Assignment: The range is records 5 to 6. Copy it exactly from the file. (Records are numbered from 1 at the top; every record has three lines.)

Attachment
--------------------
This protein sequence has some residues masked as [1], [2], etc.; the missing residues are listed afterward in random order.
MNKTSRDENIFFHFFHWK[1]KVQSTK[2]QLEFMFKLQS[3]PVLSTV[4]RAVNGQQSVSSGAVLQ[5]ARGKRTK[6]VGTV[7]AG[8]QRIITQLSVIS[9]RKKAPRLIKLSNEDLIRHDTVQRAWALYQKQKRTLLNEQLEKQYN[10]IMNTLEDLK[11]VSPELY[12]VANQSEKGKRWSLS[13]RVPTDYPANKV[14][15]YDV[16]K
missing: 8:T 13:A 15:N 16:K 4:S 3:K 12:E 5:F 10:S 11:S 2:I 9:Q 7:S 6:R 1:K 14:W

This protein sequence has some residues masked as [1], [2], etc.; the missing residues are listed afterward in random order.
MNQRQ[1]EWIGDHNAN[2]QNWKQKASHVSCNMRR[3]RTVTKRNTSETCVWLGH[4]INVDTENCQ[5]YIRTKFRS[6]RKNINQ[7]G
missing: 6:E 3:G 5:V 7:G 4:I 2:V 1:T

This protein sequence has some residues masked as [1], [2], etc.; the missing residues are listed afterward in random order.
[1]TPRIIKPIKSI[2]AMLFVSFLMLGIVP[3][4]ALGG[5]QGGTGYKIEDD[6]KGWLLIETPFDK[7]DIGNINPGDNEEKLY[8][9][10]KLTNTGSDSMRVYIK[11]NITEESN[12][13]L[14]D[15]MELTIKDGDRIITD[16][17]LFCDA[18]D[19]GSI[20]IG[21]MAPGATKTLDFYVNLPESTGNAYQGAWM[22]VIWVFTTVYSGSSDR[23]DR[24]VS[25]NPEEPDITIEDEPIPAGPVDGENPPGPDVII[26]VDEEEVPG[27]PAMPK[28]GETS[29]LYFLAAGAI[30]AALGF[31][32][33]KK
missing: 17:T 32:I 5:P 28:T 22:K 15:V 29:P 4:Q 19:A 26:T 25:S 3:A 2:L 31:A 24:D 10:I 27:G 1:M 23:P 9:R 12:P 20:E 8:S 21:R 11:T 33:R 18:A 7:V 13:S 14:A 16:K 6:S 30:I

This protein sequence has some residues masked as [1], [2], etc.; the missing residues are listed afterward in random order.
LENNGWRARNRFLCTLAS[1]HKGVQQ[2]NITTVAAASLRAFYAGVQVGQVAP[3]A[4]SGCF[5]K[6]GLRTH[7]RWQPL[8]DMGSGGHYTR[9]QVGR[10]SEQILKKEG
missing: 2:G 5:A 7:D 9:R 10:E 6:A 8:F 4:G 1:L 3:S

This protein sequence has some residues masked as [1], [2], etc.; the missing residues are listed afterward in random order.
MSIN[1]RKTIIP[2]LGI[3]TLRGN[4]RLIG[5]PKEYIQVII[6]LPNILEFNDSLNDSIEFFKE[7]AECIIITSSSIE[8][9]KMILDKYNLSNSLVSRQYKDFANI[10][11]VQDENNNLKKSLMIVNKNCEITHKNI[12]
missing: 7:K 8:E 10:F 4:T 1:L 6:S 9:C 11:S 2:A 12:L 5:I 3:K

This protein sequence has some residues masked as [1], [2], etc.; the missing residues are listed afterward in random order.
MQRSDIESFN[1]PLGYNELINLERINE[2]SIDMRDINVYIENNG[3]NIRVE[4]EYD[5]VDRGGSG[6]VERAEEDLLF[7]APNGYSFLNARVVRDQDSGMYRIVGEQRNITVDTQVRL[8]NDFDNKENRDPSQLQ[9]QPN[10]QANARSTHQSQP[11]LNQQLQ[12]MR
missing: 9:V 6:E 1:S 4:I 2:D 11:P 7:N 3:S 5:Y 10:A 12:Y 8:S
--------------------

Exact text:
This protein sequence has some residues masked as [1], [2], etc.; the missing residues are listed afterward in random order.
MSIN[1]RKTIIP[2]LGI[3]TLRGN[4]RLIG[5]PKEYIQVII[6]LPNILEFNDSLNDSIEFFKE[7]AECIIITSSSIE[8][9]KMILDKYNLSNSLVSRQYKDFANI[10][11]VQDENNNLKKSLMIVNKNCEITHKNI[12]
missing: 7:K 8:E 10:F 4:T 1:L 6:S 9:C 11:S 2:A 12:L 5:I 3:K

This protein sequence has some residues masked as [1], [2], etc.; the missing residues are listed afterward in random order.
MQRSDIESFN[1]PLGYNELINLERINE[2]SIDMRDINVYIENNG[3]NIRVE[4]EYD[5]VDRGGSG[6]VERAEEDLLF[7]APNGYSFLNARVVRDQDSGMYRIVGEQRNITVDTQVRL[8]NDFDNKENRDPSQLQ[9]QPN[10]QANARSTHQSQP[11]LNQQLQ[12]MR
missing: 9:V 6:E 1:S 4:I 2:D 11:P 7:N 3:S 5:Y 10:A 12:Y 8:S